With OU rolling safeties down into the box to the side the motion was going toward, NU would start the motion one way to get the defense to adjust before having it “return” and running the play to the opposite side. It looked like this:
Pistol Doubles TE Wing — Slot Orbit Return Split Zone Triple Option
This adjustment led to a few nice runs early in the second half, but NU really made its bones with it by taking advantage in the passing game. Any time Nebraska ran a cross-formation motion, OU triggered into a single-high safety coverage (Cover 1 or Cover 3, but more often than not, Cover 1). They initially attacked this by running deep play-action crossing routes, which are great to run against Cover 1, as your receivers have the necessary space to run away from locked-on man-coverage defenders. They ran PA Crossers concepts twice on the first drive of the second half. From there, they got a little trickier and used OU’s adjustment against them to get the three biggest plays of the second half:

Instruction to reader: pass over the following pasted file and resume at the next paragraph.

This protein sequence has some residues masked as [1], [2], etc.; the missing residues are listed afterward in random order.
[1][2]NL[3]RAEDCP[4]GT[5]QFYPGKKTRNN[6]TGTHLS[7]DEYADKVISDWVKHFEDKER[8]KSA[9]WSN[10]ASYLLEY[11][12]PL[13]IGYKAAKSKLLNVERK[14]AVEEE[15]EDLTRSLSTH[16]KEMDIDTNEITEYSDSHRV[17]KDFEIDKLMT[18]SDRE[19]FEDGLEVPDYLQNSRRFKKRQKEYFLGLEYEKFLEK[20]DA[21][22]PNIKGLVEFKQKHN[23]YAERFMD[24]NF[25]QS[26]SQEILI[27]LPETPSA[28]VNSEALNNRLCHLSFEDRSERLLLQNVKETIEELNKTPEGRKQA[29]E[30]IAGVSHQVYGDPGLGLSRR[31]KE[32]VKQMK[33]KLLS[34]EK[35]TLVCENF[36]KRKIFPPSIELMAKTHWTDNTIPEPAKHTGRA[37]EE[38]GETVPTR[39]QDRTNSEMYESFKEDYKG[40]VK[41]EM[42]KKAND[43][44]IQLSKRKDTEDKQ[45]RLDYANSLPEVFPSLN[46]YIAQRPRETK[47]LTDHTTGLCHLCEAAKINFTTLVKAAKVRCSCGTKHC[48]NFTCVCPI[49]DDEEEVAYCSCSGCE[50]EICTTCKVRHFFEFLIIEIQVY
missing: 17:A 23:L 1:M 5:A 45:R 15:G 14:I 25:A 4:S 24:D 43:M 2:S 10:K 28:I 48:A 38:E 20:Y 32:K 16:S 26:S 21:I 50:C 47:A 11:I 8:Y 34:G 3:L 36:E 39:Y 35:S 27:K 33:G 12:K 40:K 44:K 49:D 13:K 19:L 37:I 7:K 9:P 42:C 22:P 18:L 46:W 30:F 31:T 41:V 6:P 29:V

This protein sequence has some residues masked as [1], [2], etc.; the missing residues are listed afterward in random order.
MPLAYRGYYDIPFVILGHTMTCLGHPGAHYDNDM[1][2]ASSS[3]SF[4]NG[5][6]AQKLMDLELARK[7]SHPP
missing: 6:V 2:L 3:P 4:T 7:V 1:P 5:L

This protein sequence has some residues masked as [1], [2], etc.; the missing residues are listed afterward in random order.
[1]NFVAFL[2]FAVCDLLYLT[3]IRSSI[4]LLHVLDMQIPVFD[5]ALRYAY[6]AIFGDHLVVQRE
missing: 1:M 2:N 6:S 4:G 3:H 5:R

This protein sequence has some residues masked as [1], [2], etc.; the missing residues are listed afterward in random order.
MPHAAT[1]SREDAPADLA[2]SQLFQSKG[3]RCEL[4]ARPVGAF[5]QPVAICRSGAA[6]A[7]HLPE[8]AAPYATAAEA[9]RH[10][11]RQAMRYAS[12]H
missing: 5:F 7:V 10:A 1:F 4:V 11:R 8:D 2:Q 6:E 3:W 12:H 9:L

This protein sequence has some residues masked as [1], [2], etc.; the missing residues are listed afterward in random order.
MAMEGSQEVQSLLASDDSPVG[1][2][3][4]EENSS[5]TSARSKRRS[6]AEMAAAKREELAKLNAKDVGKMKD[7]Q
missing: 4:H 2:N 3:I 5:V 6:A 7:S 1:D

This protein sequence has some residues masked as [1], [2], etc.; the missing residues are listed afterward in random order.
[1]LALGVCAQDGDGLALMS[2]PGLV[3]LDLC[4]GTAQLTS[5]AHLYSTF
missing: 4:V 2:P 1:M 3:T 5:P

Gun Doubles Twin TE Wing WR Flex Strong —
Z Jet PA Crossers Throwback Screen
Gun Doubles Twin TE Wing WR Flex Strong —
Z Jet PA Crossers Fake Throwback Screen Leak
Gun Trio TE Wing WR Stack Open Weak — Slot Orbit PA Crossers Go
The Rahmir Johnson and Travis Vokolek catches came on the next drive. With the defense thinking about the PA Crossers it saw on the previous drive, Nebraska fools OU on a throwback screen off of the same look. Four plays later, with the defense thinking about the PA Crossers AND the throwback screen off the PA Crossers, the Huskers fake both and throw a leak route behind it to Vokolek (I discussed the Leak concept in the Buffalo recap). OU defenders’ heads were swimming with so many plays within plays here — PLAY-CEPTION. That drive ended in a missed field goal. Love that.
Similarly, on the long Zavier Betts completion on the next drive, Nebraska used cross-formation motion to trigger OU into Cover 1, and Betts showed an initial PA Crosser stem before taking off on a go route. Look at the deep safety on that play (who’s supposed to put a top on any vertical routes) stay flat-footed expecting Betts to cross his face … before Betts runs right by him.